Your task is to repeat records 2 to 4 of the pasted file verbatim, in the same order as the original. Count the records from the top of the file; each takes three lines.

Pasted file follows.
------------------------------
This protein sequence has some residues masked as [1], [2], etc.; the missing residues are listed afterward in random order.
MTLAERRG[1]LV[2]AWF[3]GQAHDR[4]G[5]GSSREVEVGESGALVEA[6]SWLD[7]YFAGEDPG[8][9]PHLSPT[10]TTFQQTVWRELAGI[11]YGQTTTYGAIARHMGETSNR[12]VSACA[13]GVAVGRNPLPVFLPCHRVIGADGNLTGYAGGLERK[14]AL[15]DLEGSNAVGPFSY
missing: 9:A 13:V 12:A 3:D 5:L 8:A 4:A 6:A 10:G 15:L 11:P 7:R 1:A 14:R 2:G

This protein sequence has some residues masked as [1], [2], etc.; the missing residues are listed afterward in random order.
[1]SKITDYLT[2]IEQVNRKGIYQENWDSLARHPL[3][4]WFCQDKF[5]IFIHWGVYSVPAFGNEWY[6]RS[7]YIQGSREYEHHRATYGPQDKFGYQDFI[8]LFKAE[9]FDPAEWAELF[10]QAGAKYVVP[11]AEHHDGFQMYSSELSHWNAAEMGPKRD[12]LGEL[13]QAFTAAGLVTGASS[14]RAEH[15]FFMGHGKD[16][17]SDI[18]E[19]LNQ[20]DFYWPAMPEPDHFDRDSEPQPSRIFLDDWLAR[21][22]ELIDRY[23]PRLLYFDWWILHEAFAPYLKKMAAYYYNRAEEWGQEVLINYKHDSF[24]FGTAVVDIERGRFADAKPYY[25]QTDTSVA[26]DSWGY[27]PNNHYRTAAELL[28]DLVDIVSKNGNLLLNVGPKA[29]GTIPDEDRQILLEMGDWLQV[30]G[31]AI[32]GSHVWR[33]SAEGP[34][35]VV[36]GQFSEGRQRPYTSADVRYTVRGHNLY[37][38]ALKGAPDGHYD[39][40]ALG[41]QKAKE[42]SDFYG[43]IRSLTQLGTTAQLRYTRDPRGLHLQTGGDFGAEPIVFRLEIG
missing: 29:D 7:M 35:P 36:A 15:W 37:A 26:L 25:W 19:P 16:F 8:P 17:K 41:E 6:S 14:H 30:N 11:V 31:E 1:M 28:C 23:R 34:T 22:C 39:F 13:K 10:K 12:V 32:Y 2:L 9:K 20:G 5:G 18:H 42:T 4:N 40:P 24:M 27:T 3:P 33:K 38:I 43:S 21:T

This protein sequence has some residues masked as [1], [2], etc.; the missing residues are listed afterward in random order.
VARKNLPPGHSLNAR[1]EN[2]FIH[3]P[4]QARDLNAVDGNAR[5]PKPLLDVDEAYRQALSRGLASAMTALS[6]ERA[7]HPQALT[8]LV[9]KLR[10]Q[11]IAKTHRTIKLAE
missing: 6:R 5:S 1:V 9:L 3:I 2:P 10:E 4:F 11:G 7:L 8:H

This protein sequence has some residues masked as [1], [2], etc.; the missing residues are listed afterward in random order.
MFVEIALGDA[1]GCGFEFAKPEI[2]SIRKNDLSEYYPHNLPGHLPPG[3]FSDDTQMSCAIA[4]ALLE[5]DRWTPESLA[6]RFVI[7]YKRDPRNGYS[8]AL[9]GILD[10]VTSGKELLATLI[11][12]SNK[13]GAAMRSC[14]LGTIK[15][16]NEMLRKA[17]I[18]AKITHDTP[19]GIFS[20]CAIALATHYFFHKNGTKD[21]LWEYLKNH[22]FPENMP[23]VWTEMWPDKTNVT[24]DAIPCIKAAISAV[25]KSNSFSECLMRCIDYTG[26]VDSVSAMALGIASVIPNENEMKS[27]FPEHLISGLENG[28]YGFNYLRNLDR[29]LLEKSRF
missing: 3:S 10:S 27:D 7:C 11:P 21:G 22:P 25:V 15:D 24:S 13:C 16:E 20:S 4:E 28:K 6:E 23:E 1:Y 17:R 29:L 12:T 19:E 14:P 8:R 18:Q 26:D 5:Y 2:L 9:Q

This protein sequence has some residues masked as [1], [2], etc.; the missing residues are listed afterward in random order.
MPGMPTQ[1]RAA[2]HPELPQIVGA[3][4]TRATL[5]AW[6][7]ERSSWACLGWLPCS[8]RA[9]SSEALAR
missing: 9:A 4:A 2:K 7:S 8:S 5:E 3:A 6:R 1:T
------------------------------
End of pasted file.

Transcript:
This protein sequence has some residues masked as [1], [2], etc.; the missing residues are listed afterward in random order.
[1]SKITDYLT[2]IEQVNRKGIYQENWDSLARHPL[3][4]WFCQDKF[5]IFIHWGVYSVPAFGNEWY[6]RS[7]YIQGSREYEHHRATYGPQDKFGYQDFI[8]LFKAE[9]FDPAEWAELF[10]QAGAKYVVP[11]AEHHDGFQMYSSELSHWNAAEMGPKRD[12]LGEL[13]QAFTAAGLVTGASS[14]RAEH[15]FFMGHGKD[16][17]SDI[18]E[19]LNQ[20]DFYWPAMPEPDHFDRDSEPQPSRIFLDDWLAR[21][22]ELIDRY[23]PRLLYFDWWILHEAFAPYLKKMAAYYYNRAEEWGQEVLINYKHDSF[24]FGTAVVDIERGRFADAKPYY[25]QTDTSVA[26]DSWGY[27]PNNHYRTAAELL[28]DLVDIVSKNGNLLLNVGPKA[29]GTIPDEDRQILLEMGDWLQV[30]G[31]AI[32]GSHVWR[33]SAEGP[34][35]VV[36]GQFSEGRQRPYTSADVRYTVRGHNLY[37][38]ALKGAPDGHYD[39][40]ALG[41]QKAKE[42]SDFYG[43]IRSLTQLGTTAQLRYTRDPRGLHLQTGGDFGAEPIVFRLEIG
missing: 29:D 7:M 35:P 36:A 15:W 37:A 26:L 25:W 19:P 16:F 8:P 17:K 41:E 6:S 14:H 30:N 11:V 31:E 1:M 28:C 23:R 34:T 22:C 39:F 13:K 10:K 12:V 32:Y 2:L 9:K 20:G 5:G 18:H 42:T 4:N 40:P 24:M 27:T 3:P 33:K 38:I 43:S 21:T

This protein sequence has some residues masked as [1], [2], etc.; the missing residues are listed afterward in random order.
VARKNLPPGHSLNAR[1]EN[2]FIH[3]P[4]QARDLNAVDGNAR[5]PKPLLDVDEAYRQALSRGLASAMTALS[6]ERA[7]HPQALT[8]LV[9]KLR[10]Q[11]IAKTHRTIKLAE
missing: 6:R 5:S 1:V 9:L 3:I 2:P 10:E 4:F 11:G 7:L 8:H

This protein sequence has some residues masked as [1], [2], etc.; the missing residues are listed afterward in random order.
MFVEIALGDA[1]GCGFEFAKPEI[2]SIRKNDLSEYYPHNLPGHLPPG[3]FSDDTQMSCAIA[4]ALLE[5]DRWTPESLA[6]RFVI[7]YKRDPRNGYS[8]AL[9]GILD[10]VTSGKELLATLI[11][12]SNK[13]GAAMRSC[14]LGTIK[15][16]NEMLRKA[17]I[18]AKITHDTP[19]GIFS[20]CAIALATHYFFHKNGTKD[21]LWEYLKNH[22]FPENMP[23]VWTEMWPDKTNVT[24]DAIPCIKAAISAV[25]KSNSFSECLMRCIDYTG[26]VDSVSAMALGIASVIPNENEMKS[27]FPEHLISGLENG[28]YGFNYLRNLDR[29]LLEKSRF
missing: 3:S 10:S 27:D 7:C 11:P 21:G 22:P 25:V 15:D 24:S 13:C 16:E 20:S 4:E 28:K 6:E 23:E 1:Y 17:R 29:L 12:T 19:E 14:P 8:R 18:Q 26:D 5:Y 2:L 9:Q